English pop rock band Duran Duran landed in Malta yesterday, a few wrinkles and kilos more than when they first met fame three decades ago but still the Wild Boys are out for a laugh and "excited" to perform at what they described as the "big outdoor event" at Luxol Grounds tomorrow.
But clichés apart, Simon Le Bon, John Taylor, Nick Rhodes and Roger Taylor, the near-complete, original line-up, who had teenage girls crying and screaming at their feet in the 1980s, had journalists in fits as they shunned any element of seriousness, passed hilarious comments that diverted questions and took the mickey out of each other at Malta International Airport.
Simon Le Bon, in shorts and barefoot - a far cry from the ruffles and sashes of the band's initial New Romantic look - hides his feet when asked about the style aspect of the band, which has been part of the package throughout their career. But John Taylor is quick to put his white, comfortable Crocs on display, dispelling any notion of style.
A quarter of a century has passed since they graced the cover of every teenage magazine, but they reckon they can rekindle the former crushes of today's 30-somethings: "Just give us half a chance, baby," says John Taylor in a humorously seductive voice, standing up and stepping over the table in slow motion towards the cameras.
On a serious note, Roger Taylor explains that Duran Duran appeals to a cross-generational audience. "We have people who were into the band when they were teenagers and come back to relive their youth, but we have also picked up fans along the way from the 1990s, and working with Justin Timberlake (on their latest album Red Carpet Massacre) has attracted the younger generations."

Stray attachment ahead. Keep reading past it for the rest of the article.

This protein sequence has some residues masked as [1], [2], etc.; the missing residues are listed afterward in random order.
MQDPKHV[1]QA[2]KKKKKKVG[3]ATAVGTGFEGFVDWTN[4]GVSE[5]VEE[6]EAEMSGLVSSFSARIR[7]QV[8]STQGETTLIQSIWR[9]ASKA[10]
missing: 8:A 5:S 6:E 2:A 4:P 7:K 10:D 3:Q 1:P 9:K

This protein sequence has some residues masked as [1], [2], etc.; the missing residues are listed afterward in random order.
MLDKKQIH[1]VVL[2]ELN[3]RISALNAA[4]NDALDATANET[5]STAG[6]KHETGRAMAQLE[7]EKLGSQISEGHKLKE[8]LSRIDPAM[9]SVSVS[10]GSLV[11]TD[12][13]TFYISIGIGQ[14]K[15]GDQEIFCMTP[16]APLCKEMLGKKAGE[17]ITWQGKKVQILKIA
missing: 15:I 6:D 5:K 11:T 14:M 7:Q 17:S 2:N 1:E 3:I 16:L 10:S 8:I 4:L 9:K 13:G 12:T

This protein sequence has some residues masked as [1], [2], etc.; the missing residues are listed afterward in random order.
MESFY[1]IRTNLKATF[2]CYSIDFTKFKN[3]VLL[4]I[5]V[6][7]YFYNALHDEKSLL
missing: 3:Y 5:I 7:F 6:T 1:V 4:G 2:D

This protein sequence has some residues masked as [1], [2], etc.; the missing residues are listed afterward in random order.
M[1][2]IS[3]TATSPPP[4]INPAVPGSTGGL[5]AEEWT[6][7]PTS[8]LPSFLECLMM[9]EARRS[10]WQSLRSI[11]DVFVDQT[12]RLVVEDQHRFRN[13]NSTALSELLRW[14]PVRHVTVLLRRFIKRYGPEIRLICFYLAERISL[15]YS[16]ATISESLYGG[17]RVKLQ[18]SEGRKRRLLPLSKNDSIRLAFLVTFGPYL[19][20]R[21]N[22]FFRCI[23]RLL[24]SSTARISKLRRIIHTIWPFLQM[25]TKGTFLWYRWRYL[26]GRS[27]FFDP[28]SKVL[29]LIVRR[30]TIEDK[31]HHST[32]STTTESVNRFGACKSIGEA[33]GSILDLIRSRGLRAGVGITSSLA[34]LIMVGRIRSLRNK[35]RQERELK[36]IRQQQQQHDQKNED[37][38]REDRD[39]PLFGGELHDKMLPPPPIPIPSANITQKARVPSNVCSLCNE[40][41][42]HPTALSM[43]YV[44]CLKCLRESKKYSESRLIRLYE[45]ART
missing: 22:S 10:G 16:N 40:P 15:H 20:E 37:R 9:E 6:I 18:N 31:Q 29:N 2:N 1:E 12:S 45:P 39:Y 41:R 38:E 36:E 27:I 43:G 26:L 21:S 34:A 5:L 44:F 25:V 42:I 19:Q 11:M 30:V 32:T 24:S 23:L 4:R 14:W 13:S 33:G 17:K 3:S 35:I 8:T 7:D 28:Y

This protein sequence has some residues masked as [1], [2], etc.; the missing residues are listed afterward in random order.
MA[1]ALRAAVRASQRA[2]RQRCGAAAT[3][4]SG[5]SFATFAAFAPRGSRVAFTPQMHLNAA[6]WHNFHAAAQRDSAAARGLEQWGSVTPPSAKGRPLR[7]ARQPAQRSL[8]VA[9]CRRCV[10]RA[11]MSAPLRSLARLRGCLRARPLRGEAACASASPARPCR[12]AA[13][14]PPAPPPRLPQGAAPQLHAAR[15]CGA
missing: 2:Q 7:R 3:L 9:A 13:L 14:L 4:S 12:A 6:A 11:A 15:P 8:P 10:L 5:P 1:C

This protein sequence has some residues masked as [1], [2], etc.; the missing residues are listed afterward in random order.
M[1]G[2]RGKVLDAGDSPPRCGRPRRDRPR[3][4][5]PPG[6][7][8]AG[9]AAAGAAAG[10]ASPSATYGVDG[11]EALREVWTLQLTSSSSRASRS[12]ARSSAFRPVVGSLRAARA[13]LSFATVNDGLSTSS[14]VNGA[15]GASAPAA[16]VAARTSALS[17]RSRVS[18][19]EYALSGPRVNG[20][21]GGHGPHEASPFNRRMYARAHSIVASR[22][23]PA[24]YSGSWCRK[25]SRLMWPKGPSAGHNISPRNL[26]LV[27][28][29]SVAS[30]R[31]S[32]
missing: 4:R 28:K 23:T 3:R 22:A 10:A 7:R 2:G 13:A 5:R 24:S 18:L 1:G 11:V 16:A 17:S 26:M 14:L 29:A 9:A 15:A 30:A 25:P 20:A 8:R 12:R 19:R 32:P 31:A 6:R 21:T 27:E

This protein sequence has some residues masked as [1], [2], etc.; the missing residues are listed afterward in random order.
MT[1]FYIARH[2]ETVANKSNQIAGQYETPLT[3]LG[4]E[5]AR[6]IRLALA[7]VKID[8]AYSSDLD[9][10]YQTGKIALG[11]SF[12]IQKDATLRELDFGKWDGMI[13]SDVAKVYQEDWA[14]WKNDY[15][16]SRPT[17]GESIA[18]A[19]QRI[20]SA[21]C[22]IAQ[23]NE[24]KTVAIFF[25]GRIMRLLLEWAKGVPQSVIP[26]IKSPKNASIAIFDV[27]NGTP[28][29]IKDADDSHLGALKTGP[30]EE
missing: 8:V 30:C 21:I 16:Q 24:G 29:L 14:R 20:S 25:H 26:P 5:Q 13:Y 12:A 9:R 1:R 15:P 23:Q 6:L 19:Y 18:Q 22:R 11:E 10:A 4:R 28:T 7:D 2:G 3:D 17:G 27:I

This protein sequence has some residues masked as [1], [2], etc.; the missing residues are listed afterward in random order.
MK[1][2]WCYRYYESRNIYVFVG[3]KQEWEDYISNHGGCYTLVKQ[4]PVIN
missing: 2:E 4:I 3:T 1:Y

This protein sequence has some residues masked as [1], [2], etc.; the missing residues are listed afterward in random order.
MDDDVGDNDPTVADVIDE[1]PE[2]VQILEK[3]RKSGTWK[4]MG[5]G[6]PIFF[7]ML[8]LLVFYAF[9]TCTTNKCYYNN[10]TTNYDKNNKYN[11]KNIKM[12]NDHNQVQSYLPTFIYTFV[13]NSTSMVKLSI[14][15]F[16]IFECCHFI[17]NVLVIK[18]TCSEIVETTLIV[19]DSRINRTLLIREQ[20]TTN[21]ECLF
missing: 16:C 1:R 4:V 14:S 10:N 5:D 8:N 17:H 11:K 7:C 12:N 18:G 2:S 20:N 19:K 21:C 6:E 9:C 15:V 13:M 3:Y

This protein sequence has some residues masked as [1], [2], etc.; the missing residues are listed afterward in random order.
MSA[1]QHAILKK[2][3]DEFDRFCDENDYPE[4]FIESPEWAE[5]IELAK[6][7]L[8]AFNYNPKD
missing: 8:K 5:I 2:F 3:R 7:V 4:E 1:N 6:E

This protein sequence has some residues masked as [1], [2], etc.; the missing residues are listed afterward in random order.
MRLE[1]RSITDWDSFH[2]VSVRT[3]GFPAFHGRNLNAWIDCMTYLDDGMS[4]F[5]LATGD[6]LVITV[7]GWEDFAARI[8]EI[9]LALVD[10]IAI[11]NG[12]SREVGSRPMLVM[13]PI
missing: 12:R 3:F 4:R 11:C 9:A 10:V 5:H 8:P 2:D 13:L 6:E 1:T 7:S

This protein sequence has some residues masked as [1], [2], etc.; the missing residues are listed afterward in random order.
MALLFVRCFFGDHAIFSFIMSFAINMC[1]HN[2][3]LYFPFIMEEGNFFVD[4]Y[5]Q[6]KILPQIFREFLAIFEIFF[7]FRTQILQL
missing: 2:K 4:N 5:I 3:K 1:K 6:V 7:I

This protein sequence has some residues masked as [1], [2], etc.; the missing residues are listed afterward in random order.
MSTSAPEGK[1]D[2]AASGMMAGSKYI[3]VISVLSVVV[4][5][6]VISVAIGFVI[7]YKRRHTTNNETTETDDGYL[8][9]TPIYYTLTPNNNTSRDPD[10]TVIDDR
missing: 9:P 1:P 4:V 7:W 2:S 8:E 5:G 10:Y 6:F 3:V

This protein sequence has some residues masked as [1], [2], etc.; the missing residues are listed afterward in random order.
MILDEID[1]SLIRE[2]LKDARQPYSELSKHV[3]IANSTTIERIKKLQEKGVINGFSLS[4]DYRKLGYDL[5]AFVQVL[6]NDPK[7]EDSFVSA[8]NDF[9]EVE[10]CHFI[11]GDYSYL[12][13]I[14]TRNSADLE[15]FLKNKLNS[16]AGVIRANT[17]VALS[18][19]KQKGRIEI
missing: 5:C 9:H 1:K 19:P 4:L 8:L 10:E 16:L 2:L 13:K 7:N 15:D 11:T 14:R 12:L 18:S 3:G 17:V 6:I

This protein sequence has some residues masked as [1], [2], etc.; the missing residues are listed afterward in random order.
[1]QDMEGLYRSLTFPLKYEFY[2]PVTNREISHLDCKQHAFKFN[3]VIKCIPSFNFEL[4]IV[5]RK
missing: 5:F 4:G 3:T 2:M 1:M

The appeal of songs like Wild Boys, View to a Kill, Save a Prayer, Reflex, Notorious and New Moon on Monday somehow spans the generations, appealing to youths and their parents alike.
Categorically denying any nostalgia for the good old days, when they were mobbed by hysterical female fans, Simon Le Bon says: "No, we're just forward-looking, determined and concentrated," with a hint of sarcasm.
Duran Duran formed in 1978 and began to achieve worldwide recognition in 1982, with over 70 million records sold throughout their career, 18 US hit singles and 30 UK top 30 tunes. The reunion of the original five members in the early 2000s created a stir among the band's fans and music media.
As regards plans to retire, having moved in and out of the music scene for the last couple of decades - with breaks, experiments and changes in the members along the way - they seem to like the sound of the word and mull the thought over. "I tell you what: We could all do with a good holiday!"
But the reality is: "You would think it was harder, after a quarter of a century, to find new ideas, but it isn't," says Nick Rhodes.
"What keeps us to together is the fact that we've made good music together and we've had a lot of fun together," chips in Simon Le Bon.
Their 2008 Red Carpet Massacre European Tour, which began in February, ends in Malta tomorrow, their last performance in Calabria on Wednesday being a "spectacular" show for some 50,000 people.
But they want the Luxol concert, organised by NnG Promotions, to live up to and "exceed" their Italy experience, hoping it would be as memorable.
Following five months of touring, their set has been fine-tuned. "We feel it is the best possible overview of our career; of our favourite songs. It is important that everyone leaves kind of satisfied; it's hard to please everyone. But we'll be playing songs from the new album and plenty of older ones, so I think everyone is going to be happy," says John Taylor.
Part of their popularity was also based on their pretty-boy looks... "Was?", Simon Le Bon questions.
"I resent that," John Taylor retorts, standing up. But Roger Taylor brings in the serious element once again, agreeing that they have proven the critics wrong. "Our songs have withstood the test of time."
John Taylor carries on: "I still think Roger's very handsome... from a distance."
He gets the opportunity to drive his feigned sore point home at the end of the press conference when asked what it takes to outlive early contemporaries and remain around for such a long time.
"Not just a pretty face!"
Courtesy Times of Malta